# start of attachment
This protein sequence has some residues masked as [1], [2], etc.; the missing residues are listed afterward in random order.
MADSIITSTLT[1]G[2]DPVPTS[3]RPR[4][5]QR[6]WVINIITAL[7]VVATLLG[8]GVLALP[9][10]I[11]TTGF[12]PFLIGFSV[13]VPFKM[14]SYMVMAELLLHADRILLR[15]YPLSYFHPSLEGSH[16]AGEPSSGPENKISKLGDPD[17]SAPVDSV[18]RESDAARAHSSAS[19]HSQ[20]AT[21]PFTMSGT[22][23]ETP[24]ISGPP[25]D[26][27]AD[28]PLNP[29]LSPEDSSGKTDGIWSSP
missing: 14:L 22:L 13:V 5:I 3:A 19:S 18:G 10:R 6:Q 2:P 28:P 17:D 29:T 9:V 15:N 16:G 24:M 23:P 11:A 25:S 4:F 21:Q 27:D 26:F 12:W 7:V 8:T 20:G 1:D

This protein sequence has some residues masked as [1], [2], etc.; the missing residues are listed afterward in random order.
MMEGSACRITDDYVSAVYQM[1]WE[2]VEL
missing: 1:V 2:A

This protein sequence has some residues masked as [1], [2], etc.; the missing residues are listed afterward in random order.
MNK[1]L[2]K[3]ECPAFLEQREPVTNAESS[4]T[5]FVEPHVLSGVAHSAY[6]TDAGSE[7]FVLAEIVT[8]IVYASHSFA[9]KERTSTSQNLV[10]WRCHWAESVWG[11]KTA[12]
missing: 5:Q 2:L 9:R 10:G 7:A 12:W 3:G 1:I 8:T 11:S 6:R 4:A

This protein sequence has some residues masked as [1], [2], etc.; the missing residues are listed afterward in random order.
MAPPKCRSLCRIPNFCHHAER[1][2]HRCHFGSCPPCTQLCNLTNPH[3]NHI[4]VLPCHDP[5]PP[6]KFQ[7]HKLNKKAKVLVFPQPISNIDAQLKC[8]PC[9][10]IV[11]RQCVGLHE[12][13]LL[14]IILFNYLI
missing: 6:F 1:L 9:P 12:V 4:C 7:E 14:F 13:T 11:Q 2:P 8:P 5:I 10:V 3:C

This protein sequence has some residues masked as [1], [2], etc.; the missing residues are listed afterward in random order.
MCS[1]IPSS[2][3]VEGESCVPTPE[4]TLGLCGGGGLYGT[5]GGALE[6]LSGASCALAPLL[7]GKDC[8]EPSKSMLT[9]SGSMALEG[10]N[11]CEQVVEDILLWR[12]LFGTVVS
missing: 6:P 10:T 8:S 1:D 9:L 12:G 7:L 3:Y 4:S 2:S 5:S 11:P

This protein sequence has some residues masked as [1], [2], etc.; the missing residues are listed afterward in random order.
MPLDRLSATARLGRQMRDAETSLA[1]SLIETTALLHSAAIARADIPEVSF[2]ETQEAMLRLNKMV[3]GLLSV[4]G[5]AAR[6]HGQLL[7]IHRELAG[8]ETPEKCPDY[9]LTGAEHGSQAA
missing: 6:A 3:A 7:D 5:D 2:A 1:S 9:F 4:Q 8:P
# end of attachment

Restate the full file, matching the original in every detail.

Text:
This protein sequence has some residues masked as [1], [2], etc.; the missing residues are listed afterward in random order.
MADSIITSTLT[1]G[2]DPVPTS[3]RPR[4][5]QR[6]WVINIITAL[7]VVATLLG[8]GVLALP[9][10]I[11]TTGF[12]PFLIGFSV[13]VPFKM[14]SYMVMAELLLHADRILLR[15]YPLSYFHPSLEGSH[16]AGEPSSGPENKISKLGDPD[17]SAPVDSV[18]RESDAARAHSSAS[19]HSQ[20]AT[21]PFTMSGT[22][23]ETP[24]ISGPP[25]D[26][27]AD[28]PLNP[29]LSPEDSSGKTDGIWSSP
missing: 14:L 22:L 13:V 5:I 3:A 19:S 18:G 10:R 6:Q 2:P 28:P 17:D 29:T 9:V 15:N 16:G 24:M 23:P 11:A 25:S 4:F 21:Q 27:D 26:F 12:W 7:V 8:T 20:G 1:D

This protein sequence has some residues masked as [1], [2], etc.; the missing residues are listed afterward in random order.
MMEGSACRITDDYVSAVYQM[1]WE[2]VEL
missing: 1:V 2:A

This protein sequence has some residues masked as [1], [2], etc.; the missing residues are listed afterward in random order.
MNK[1]L[2]K[3]ECPAFLEQREPVTNAESS[4]T[5]FVEPHVLSGVAHSAY[6]TDAGSE[7]FVLAEIVT[8]IVYASHSFA[9]KERTSTSQNLV[10]WRCHWAESVWG[11]KTA[12]
missing: 5:Q 2:L 9:R 10:G 7:A 12:W 3:G 1:I 8:T 11:S 6:R 4:A

This protein sequence has some residues masked as [1], [2], etc.; the missing residues are listed afterward in random order.
MAPPKCRSLCRIPNFCHHAER[1][2]HRCHFGSCPPCTQLCNLTNPH[3]NHI[4]VLPCHDP[5]PP[6]KFQ[7]HKLNKKAKVLVFPQPISNIDAQLKC[8]PC[9][10]IV[11]RQCVGLHE[12][13]LL[14]IILFNYLI
missing: 6:F 1:L 9:P 12:V 4:C 7:E 14:F 13:T 11:Q 2:P 8:P 5:I 10:V 3:C

This protein sequence has some residues masked as [1], [2], etc.; the missing residues are listed afterward in random order.
MCS[1]IPSS[2][3]VEGESCVPTPE[4]TLGLCGGGGLYGT[5]GGALE[6]LSGASCALAPLL[7]GKDC[8]EPSKSMLT[9]SGSMALEG[10]N[11]CEQVVEDILLWR[12]LFGTVVS
missing: 6:P 10:T 8:S 1:D 9:L 12:G 7:L 3:Y 4:S 2:S 5:S 11:P

This protein sequence has some residues masked as [1], [2], etc.; the missing residues are listed afterward in random order.
MPLDRLSATARLGRQMRDAETSLA[1]SLIETTALLHSAAIARADIPEVSF[2]ETQEAMLRLNKMV[3]GLLSV[4]G[5]AAR[6]HGQLL[7]IHRELAG[8]ETPEKCPDY[9]LTGAEHGSQAA
missing: 6:A 3:A 7:D 5:D 2:A 1:S 9:F 4:Q 8:P